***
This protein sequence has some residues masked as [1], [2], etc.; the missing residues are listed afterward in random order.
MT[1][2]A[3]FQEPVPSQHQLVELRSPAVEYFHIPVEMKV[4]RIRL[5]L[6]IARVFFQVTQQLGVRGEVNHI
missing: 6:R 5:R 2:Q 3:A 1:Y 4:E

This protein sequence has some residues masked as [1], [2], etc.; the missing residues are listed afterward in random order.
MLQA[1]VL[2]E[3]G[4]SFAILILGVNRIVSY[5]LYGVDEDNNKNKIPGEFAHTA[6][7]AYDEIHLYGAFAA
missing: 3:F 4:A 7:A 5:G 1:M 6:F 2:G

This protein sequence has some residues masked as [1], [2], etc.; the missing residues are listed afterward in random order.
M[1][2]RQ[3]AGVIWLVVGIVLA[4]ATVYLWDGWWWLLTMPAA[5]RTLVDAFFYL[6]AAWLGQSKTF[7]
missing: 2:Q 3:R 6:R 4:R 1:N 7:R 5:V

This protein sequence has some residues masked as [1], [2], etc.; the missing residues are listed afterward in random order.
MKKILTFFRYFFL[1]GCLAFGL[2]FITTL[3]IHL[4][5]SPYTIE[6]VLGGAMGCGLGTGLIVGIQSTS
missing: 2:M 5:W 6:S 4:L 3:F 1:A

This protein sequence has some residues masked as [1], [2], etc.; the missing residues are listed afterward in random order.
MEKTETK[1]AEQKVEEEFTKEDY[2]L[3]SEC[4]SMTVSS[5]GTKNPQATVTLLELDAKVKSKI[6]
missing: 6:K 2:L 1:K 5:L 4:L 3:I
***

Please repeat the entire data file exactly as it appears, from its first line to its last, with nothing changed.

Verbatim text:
This protein sequence has some residues masked as [1], [2], etc.; the missing residues are listed afterward in random order.
MT[1][2]A[3]FQEPVPSQHQLVELRSPAVEYFHIPVEMKV[4]RIRL[5]L[6]IARVFFQVTQQLGVRGEVNHI
missing: 6:R 5:R 2:Q 3:A 1:Y 4:E

This protein sequence has some residues masked as [1], [2], etc.; the missing residues are listed afterward in random order.
MLQA[1]VL[2]E[3]G[4]SFAILILGVNRIVSY[5]LYGVDEDNNKNKIPGEFAHTA[6][7]AYDEIHLYGAFAA
missing: 3:F 4:A 7:A 5:G 1:M 6:F 2:G

This protein sequence has some residues masked as [1], [2], etc.; the missing residues are listed afterward in random order.
M[1][2]RQ[3]AGVIWLVVGIVLA[4]ATVYLWDGWWWLLTMPAA[5]RTLVDAFFYL[6]AAWLGQSKTF[7]
missing: 2:Q 3:R 6:R 4:R 1:N 7:R 5:V

This protein sequence has some residues masked as [1], [2], etc.; the missing residues are listed afterward in random order.
MKKILTFFRYFFL[1]GCLAFGL[2]FITTL[3]IHL[4][5]SPYTIE[6]VLGGAMGCGLGTGLIVGIQSTS
missing: 2:M 5:W 6:S 4:L 3:F 1:A

This protein sequence has some residues masked as [1], [2], etc.; the missing residues are listed afterward in random order.
MEKTETK[1]AEQKVEEEFTKEDY[2]L[3]SEC[4]SMTVSS[5]GTKNPQATVTLLELDAKVKSKI[6]
missing: 6:K 2:L 1:K 5:L 4:L 3:I